Nothing much good comes in the hour between 3am and 4am on the streets of central Auckland. Police, street cleaners and taxi drivers aside, most people there are either up too late or too early to do themselves or others any real good. The so-called Golden Mile of Queen St is no advertisement for early-hours socialising and the entertainment precincts of Britomart, the Viaduct and Karangahape Rd can also fail to distinguish themselves at this time.
Early in his tenure, Auckland Mayor Len Brown made much of his determination to clean up the early morning behaviour and detritus, touring with police and announcing a taskforce to return the city centre to civilised norms. Not much has happened but a community forum has lately recommended modest changes to licensing hours and conditions in the city, aiming to cut the booze-swilling culture.
The forum proposed closing CBD and inner area bars - where up to 250 outlets hold 24-hour licences - at 3am with a one-way door policy from 2am.
In the suburbs, licences would end each morning at 1 o'clock. The one-way door has proved effective in other countries as a way of limiting early morning bingeing and the resulting disorder.
Auckland Council officials have a different view, however, and have countered the community forum thinking with a recommendation for licences until 4am and free-range drinking up to that time.
The officials claim there is insufficient evidence of the one hour exit-only policy limiting bad behaviour on city streets.
Unsurprisingly, the police have firmly backed the community forum view, worried that leaving bars open to allcomers until 4am in the central city would lead to suburban bar patrons leaving those facilities and driving into town for hours of more drinking.
Such "migratory drinking" is of such concern police have proposed to Auckland councillors that city bars have an even earlier time for one-way door rules, starting at 1am before the 3am closure.
"It will reduce the number of victims, the number of arrests, the number of people who get criminalised through drinking too much," says Inspector Gary Davey, the police crime prevention manager. Auckland's medical officer of health, Dr Denise Barnfather, noted numerous studies "show that increasing or decreasing hours in turn increases or decreases harm".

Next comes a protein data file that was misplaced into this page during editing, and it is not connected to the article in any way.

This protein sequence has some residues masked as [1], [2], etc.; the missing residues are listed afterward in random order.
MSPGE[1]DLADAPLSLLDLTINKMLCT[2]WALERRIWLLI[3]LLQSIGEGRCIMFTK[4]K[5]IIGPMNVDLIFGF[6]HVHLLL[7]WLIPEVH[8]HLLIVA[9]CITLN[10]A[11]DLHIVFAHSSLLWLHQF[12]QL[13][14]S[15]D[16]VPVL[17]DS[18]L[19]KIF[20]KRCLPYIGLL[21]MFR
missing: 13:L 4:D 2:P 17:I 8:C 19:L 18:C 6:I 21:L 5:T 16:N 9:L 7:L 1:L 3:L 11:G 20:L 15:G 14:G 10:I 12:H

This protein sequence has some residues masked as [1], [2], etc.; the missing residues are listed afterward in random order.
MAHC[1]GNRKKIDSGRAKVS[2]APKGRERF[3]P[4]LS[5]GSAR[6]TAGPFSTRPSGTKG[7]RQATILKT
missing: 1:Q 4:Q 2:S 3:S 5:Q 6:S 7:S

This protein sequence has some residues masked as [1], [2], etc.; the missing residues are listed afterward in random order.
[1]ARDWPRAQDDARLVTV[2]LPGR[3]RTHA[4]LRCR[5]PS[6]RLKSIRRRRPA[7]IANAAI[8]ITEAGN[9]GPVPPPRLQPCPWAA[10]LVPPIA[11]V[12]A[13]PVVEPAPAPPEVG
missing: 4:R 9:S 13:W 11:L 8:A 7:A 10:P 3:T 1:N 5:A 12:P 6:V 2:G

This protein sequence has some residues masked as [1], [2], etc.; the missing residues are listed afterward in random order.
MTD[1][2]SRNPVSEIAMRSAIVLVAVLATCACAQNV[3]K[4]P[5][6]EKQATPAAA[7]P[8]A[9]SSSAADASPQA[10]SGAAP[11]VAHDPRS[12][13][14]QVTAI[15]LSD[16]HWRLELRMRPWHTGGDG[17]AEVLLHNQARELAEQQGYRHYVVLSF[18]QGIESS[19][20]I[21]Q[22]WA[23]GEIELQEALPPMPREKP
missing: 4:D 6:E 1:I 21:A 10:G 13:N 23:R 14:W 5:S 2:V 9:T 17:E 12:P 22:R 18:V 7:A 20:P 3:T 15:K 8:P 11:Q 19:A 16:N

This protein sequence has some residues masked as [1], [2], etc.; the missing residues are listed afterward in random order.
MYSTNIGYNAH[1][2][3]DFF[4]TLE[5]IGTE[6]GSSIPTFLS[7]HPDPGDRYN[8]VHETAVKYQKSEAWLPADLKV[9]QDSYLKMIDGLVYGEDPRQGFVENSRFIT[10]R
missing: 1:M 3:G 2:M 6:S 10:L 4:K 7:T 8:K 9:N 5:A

So it comes down to choices on the witching hours for entry to bars and closure of bars. In each case, one hour is at stake.
Auckland councillors will ultimately need to decide but not until after the local body elections next month. A new council will seek community feedback on a set of draft proposals and then need to weigh up the frontline view of the police and medical experts against a desire to satisfy the hospitality sector and whatever tourism "liveability" it serves.
The city needs nightlife and crowds to create colour and atmosphere and to provide choice. Dark and empty CBD streets in other places can be insecure and threatening in themselves. Yet no one who finds themselves in bars, or just passing through, between 3 and 4am would likely consider the level of inebriation and menace to be socially acceptable. Or sustainable.
Mr Brown was right to identify the CBD's night problems as a priority. Candidates for the next council have a chance to improve one strand of Auckland's liveability without much cost or imposition on the rights of residents or visitors. They should endorse the community forum's view both on closing time and the one-way door policy. Much relief is at stake for police, hospitals and those using the city for other reasons. A 4am swill should not be contemplated.